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The characteristics of autism are present in a number of other conditions. Professionals must use caution and conduct thorough evaluations as to rule out the possibility of these related syndromes/disorders. The following is a list of conditions that exhibit symptoms similar to those of autism:
Congenital Rubella syndrome (CRS): can occur in the developing fetus of a pregnant woman who has contracted the rubella virus during her first trimester. This can result in the child being born dead, blind, with cardiac problems, developmental delays, and other medical conditions.
Cornelia de Lange syndrome (CdLS): Cornelia de Lange syndrome is a genetic disorder the can cause a range of physical, cognitive, and medical challenges and, unlike ASD, affects both genders equally.
Fragile X syndrome (FXS): Fragile X syndrome (FXS) is a genetic condition that causes intellectual disability, behavioral and learning challenges, and various physical characteristics. Males are more frequently affected than females, and generally with greater severity.
Klüver-Bucy syndrome: Klüver-Bucy syndrome is a rare behavioral impairment that is associated with damage to both of the anterior lobes of the brain. Symptoms include hypersexuality, visual agnosia (inability to recognize objects), loss of normal fear and anger responses, memory loss, distractibility, seizures, and dementia.
Landau-Kleffner syndrome (LKS): Landau-Kleffner syndrome (LKS) is an acquired epileptic disorder in children that can cause a sudden or gradual loss of language skills in typically developing children. 70-75% of children experience overt clinical seizures, but the identifying symptom is the presence of subclinical seizure activity that is only detectable through the use of electroencephalograms (EEGS).
Lesch-Nyhan disease (LND): Lesch-Nyhan disease (LND) is a rare X-linked recessive disorder that involves a virtual complete absence of activity of the enzyme HPRT, which results in the extreme overproduction of uric acid and related symptoms of gout and renal dysfunction. Additionally, neurological abnormalities include spasticity, choreoasthetosis, dysarthria, and a unique compulsion towards self-injurious behavior, the abuse of others, and to lie and curse.
Prader-Willi syndrome (PWS): Prader-Willi syndrome is the most common known genetic cause of life-threatening obesity in children. PWS can cause low muscle tone, short stature (unless treated by growth hormone), incomplete sexual development, and a chronic feeling of hunger.
Rett syndrome: Rett syndrome is a developmental disorder that is first recognized in infancy and predominantly occurs in girls, but is also rarely seen in boys. Rett syndrome is often misdiagnosed as ASD, cerebral palsy, or another developmental delay. However, unlike autism, Rett syndrome can be confirmed by a simple blood test.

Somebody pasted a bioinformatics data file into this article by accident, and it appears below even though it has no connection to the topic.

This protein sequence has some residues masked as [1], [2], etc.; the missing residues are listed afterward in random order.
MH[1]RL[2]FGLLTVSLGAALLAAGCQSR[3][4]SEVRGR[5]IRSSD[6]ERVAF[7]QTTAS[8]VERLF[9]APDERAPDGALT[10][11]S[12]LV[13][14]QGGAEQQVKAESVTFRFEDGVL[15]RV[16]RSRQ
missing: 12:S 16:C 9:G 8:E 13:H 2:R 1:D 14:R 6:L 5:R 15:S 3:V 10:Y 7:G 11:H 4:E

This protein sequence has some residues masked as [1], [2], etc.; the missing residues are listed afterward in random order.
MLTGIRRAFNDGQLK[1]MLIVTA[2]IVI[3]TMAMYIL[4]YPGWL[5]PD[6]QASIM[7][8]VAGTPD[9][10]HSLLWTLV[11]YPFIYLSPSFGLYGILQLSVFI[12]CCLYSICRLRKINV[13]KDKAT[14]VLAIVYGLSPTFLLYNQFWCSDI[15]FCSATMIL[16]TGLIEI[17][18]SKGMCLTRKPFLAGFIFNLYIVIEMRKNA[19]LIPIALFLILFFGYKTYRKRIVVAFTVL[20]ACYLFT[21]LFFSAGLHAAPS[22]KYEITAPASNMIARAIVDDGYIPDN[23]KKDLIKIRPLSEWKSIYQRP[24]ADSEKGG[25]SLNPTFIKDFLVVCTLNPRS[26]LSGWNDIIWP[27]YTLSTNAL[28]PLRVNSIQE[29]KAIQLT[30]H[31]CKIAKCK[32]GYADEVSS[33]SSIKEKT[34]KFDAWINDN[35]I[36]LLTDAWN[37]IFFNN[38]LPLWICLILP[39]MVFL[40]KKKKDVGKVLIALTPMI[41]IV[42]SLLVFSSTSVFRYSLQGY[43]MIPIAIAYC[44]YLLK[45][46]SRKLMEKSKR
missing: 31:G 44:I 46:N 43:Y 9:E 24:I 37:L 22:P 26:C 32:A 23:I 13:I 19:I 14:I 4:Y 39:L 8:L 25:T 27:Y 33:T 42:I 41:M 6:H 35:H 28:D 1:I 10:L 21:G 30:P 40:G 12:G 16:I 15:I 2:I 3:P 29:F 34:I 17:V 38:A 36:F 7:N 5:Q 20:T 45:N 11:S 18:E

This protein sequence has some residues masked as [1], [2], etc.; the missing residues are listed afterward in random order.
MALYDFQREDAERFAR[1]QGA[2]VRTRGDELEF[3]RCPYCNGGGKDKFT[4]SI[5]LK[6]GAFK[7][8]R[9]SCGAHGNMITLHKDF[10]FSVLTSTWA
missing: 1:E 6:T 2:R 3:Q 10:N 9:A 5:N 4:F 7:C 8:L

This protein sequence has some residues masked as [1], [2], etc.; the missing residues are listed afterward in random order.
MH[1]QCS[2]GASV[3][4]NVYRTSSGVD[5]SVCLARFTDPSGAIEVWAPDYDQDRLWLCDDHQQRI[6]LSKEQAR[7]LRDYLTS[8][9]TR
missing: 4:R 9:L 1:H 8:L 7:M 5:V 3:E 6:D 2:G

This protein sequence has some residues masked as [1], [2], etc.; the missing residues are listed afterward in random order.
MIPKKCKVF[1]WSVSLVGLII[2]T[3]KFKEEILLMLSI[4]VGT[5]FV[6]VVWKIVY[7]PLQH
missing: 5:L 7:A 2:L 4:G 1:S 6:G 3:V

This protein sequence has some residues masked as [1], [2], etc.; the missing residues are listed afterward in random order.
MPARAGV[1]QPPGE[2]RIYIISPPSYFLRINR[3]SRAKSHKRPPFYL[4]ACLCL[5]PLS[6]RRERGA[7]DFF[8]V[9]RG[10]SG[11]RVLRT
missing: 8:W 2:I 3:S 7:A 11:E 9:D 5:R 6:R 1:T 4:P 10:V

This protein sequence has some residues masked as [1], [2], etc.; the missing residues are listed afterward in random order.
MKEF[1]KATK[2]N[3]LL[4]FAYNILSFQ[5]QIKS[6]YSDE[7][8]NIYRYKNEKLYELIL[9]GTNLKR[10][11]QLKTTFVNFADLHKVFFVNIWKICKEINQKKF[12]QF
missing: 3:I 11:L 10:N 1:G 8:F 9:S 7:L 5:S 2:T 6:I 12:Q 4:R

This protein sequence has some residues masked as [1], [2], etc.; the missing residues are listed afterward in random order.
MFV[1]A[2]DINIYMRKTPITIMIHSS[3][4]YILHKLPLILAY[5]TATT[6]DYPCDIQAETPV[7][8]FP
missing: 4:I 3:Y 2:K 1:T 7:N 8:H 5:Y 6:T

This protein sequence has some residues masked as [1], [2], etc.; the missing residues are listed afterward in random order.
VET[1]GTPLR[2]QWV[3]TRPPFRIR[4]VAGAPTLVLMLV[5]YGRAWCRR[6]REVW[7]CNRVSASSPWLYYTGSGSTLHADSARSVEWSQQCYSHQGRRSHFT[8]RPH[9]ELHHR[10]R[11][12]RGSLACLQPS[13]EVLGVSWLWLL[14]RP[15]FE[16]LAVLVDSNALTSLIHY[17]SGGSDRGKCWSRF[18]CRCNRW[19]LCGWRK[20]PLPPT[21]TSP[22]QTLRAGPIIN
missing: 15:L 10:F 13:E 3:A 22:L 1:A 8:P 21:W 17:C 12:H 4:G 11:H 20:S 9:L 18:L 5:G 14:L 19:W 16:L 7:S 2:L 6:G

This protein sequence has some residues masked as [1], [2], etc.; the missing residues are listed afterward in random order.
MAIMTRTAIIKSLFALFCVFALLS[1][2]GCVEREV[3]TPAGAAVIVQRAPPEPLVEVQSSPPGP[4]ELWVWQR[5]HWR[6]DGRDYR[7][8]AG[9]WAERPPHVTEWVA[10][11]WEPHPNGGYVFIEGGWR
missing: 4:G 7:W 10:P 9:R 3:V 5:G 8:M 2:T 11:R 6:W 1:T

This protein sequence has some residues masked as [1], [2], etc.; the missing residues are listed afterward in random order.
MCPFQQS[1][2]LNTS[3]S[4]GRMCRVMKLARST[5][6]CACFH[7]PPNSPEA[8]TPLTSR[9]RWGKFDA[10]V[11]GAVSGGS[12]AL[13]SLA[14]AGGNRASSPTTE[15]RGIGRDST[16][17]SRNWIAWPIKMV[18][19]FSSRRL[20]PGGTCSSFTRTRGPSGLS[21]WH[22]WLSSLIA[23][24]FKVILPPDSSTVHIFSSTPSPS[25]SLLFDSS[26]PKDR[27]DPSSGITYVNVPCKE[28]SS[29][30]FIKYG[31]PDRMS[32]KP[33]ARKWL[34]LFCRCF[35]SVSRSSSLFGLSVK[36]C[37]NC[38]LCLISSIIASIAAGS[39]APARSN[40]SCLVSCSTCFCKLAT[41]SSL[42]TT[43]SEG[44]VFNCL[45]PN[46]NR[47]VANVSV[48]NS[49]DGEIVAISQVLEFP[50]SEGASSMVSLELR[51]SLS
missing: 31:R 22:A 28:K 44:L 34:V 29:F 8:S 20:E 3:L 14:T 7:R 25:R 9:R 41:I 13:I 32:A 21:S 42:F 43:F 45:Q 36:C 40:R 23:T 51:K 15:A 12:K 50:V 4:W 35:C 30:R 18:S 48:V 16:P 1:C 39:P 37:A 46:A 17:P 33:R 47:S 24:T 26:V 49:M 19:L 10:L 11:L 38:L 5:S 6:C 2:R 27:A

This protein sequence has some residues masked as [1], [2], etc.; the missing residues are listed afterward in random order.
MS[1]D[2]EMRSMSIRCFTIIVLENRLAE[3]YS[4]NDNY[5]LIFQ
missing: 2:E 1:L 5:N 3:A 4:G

Tourette syndrome (TS): Tourette syndrome is a neurological disorder which becomes evident in early childhood. TS is defined by multiple motor and vocal tics that last for more than one year.
Tuberous Sclerosis (TSC): Tuberous sclerosis complex (TSC) is a genetic disorder that causes tumors to form in many different organs, mainly in the brain, eyes, heart, kidney, skin, and lungs. An estimated 50,000 individuals have TSC in the United States, with approximately 1 million cases worldwide.
Untreated Phenylketonuria (PKU): Phenylketonuria (PKU) is a genetic inborn error of metabolism that is detectable in the first days of life through appropriate blood tests (newborn screening). If left untreated, the disorder can create neurological abnormalities, seizures, and other medical problems.
Williams syndrome: Williams syndrome is a genetic condition that is present at birth and is characterized by medical problems, including cardiovascular disease, developmental delays, and learning disabilities. These symptoms co-exist with outstanding verbal abilities, highly social personalities, and an affinity for music.
Down syndrome: Down syndrome occurs when an individual has a full or partial extra copy of chromosome 21. Physical characteristics of Down syndrome include low muscle tone, small stature, an upward slant to the eyes, and a single deep crease across of the palm. Like ASD, every individual is unique and may display some of these features of none at all.
1. “Differential Diagnosis.” Autism Society. Accessed September 5, 2012. http://www.autism-so...-diagnosis.html.